Wrestling with the Biblical Text
"Jesus, God's Different Kind of Priest (Hebrews 7:11)"
Kregel Publications Book of the Month
Invitation to Chruch History, 2 Volume Set
Featured Videos of the Month
The Book of Isaiah featuring Robert Chisholm
The Book of Philippians featuring Thomas Moore
Recapturing the Voice of God, by Steven Smith
Email address: email@example.com
Invitation to this Year's Conference
“Why Read the Old Testament?” by Herbert W. Bateman IV
Personally, I love reading, studying, and sharing what I learn in the New Testament. But I’m particularly fond of the Old Testament.
It has numerous historical biographies. Stories about Abraham, Isaac, Jacob, Tamar, Moses, Joshua, Samuel, Jephthah, Ruth, David, Elijah, Esther, Daniel, and Nehemiah are a few of my favorites. Their lives appear in the complex landscape of a nation who’s up and down experiences over the centuries intertwine with various cultures and civilizations like Egypt, Assyria, Babylon, Persia, Greece, and Rome. Their stories along with many others reveal the heartfelt struggles of actual people slugging it out in life one day at a time, just like me.
The everyday battles of people not only appear in historical narratives, they also emerge in poetic books like Ecclesiastes where the author wrestles with the meaninglessness of life without God. The Psalms convey the sincere worship (Pss 100, 136, 150), genuine joys (Pss 9, 30, 145), candid agonies (Pss 22, 26, 64, 142), open tragedies (Pss 32, 105), and unpretentious questioning of day-to-day experiences (Ps 13) of real people.
Yet at the core of the Old Testament stands God who calls, directs, and speaks to these people through the prophets who pronounce divine judgments and offer divine promises of restoration. In essence, they reveal God’s plans (Jeremiah 29:11). They demonstrate God’s patience (Hosea), depict God’s protection (Daniel, Esther), and disclose God’s compassion for all people (Jonah), while at the same time expressing God’s displeasure with people who repeatedly disobey and refuse to honor him (Amos, Habakkuk). The unifying message of all the prophets, however, is “to promote justice, to be faithful, and to live obediently before God” (Micah 6:8). Those who disobey can expect to experience God’s justice, but God’s justice is always balanced with hope (Isaiah, Jeremiah).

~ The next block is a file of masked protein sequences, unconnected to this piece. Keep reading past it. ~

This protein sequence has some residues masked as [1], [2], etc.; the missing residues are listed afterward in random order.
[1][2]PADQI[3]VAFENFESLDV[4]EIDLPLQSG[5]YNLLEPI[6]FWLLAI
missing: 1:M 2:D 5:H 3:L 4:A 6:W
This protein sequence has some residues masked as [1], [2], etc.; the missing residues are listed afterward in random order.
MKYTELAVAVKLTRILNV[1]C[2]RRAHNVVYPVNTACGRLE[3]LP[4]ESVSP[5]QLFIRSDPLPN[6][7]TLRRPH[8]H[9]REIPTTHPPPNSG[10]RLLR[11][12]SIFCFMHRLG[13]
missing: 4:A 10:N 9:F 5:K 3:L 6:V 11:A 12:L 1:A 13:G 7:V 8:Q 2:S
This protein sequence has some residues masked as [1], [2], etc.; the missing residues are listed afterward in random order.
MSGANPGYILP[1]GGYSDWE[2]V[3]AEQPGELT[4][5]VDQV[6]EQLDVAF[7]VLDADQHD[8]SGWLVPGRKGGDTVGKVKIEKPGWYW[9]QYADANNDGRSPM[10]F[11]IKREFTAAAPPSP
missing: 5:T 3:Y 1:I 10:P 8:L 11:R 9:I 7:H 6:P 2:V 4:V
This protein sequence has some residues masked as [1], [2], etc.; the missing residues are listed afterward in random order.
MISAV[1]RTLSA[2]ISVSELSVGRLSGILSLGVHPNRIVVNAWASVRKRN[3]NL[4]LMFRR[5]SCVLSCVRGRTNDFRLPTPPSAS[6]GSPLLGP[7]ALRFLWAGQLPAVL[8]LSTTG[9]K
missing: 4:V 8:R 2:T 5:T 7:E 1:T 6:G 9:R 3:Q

My fondness for the Old Testament exists because the Old Testament points to Jesus. He is the one through whom God has chosen to fulfill the Old Testament promises to Abraham, David, and the nation of Israel. He is God’s promised Messiah (Luke-Acts). It’s difficult to study many New Testament letters like Hebrews, 1 Peter, and Romans without an awareness of the Old Testament. Appeals to Abraham (Rom 4), Melchizedek (Heb 7), and Isaiah (1 Pet 2) are essential frameworks for comprehending God’s big picture rooted in the Old Testament but fulfilled in Jesus (Matt 5:17).
Ultimately, the Old Testament directs and assists in my everyday aspirations to live according to what God desires. Jesus boils down God’s longings from the Old Testament in this manner: love God and love others (Mark 12:28–33), namely, worship God and treat other people, as I’d like to be treated (Matt 7:12).
If you haven’t read the Old Testament recently, let me encourage you to pick an historical biography, a psalm, or a prophet and enjoy reading the Old Testament anew.
2016 LET'S KNOW THE BIBLE ANNUAL CONFERENCE
This year's conference speaker is Robert Chisholm, Old Testament professor at Dallas Theological Seminary. He will walk us through Isaiah's writings so that we might read, interpret, and understand Isaiah's prophecies and appreciate their significance for our lives.
Where? Lakeland Christian Academy
When? Saturday, September 10, 2016
Tickets are $12.00
Make checks available to Cyber-Center for Biblical
Cyber-Center for Biblical Studies
Please include a self-addressed stamped enveloped.